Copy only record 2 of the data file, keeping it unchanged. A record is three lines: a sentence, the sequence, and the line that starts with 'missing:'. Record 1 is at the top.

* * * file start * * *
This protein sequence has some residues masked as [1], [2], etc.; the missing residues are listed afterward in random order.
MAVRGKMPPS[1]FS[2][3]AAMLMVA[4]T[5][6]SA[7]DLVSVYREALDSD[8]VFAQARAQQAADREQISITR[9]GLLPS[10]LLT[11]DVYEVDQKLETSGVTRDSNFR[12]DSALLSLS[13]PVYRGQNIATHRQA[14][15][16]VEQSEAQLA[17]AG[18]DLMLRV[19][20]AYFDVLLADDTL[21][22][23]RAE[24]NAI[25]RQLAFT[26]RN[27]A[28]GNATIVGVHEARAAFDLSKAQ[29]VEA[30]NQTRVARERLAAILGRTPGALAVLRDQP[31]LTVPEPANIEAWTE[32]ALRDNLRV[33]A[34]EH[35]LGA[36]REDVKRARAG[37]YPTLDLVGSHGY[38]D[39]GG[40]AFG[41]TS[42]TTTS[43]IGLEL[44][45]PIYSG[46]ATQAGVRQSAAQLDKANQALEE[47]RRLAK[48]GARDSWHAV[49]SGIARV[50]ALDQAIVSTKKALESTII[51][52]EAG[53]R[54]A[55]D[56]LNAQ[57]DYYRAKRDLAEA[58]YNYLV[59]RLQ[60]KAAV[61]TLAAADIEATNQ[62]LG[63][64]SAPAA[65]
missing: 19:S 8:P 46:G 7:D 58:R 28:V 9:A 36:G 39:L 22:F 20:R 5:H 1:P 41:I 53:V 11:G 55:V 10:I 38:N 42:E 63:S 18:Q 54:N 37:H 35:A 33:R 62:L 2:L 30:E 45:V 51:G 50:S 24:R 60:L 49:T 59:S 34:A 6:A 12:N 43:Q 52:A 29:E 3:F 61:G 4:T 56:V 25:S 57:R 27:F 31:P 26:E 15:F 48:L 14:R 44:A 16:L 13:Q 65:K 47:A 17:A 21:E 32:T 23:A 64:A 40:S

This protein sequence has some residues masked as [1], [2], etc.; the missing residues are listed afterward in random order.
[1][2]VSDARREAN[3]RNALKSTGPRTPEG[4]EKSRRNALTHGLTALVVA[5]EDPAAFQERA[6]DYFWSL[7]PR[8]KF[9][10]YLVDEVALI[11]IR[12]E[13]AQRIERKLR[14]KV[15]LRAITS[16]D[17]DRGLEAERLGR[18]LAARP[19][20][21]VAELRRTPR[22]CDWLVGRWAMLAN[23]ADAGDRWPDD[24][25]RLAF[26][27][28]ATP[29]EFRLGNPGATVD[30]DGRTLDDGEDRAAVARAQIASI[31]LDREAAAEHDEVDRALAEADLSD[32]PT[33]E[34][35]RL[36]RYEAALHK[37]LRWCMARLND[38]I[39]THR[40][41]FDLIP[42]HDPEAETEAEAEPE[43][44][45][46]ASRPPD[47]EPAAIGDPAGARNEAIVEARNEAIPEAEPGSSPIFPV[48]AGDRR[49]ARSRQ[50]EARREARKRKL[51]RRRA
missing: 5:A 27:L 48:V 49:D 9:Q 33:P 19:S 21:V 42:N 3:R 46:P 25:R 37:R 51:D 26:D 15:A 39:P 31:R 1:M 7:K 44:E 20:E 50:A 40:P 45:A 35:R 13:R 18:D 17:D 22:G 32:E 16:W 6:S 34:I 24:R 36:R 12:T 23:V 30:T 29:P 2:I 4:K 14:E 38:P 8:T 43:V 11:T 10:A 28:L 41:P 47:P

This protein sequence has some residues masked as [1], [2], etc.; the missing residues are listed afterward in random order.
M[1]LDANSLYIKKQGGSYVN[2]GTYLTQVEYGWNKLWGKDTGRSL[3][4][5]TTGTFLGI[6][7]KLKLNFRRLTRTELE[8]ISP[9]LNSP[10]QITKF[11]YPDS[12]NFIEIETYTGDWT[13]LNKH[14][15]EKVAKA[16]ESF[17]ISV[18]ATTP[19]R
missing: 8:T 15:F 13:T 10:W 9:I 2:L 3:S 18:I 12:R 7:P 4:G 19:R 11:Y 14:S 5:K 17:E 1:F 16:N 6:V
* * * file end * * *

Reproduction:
This protein sequence has some residues masked as [1], [2], etc.; the missing residues are listed afterward in random order.
[1][2]VSDARREAN[3]RNALKSTGPRTPEG[4]EKSRRNALTHGLTALVVA[5]EDPAAFQERA[6]DYFWSL[7]PR[8]KF[9][10]YLVDEVALI[11]IR[12]E[13]AQRIERKLR[14]KV[15]LRAITS[16]D[17]DRGLEAERLGR[18]LAARP[19][20][21]VAELRRTPR[22]CDWLVGRWAMLAN[23]ADAGDRWPDD[24][25]RLAF[26][27][28]ATP[29]EFRLGNPGATVD[30]DGRTLDDGEDRAAVARAQIASI[31]LDREAAAEHDEVDRALAEADLSD[32]PT[33]E[34][35]RL[36]RYEAALHK[37]LRWCMARLND[38]I[39]THR[40][41]FDLIP[42]HDPEAETEAEAEPE[43][44][45][46]ASRPPD[47]EPAAIGDPAGARNEAIVEARNEAIPEAEPGSSPIFPV[48]AGDRR[49]ARSRQ[50]EARREARKRKL[51]RRRA
missing: 5:A 27:L 48:V 49:D 9:Q 33:P 19:S 21:V 42:N 3:R 46:P 25:R 37:R 51:D 26:D 15:A 39:P 31:R 1:M 7:K 44:E 20:E 50:A 40:P 45:A 35:R 13:R 18:D 17:D 22:G 32:E 16:W 6:S 34:I 24:R 36:R 12:T 23:V 30:T 29:P 2:I 4:K 14:E 38:P 8:T 43:V 11:T 10:A 28:L 41:P 47:P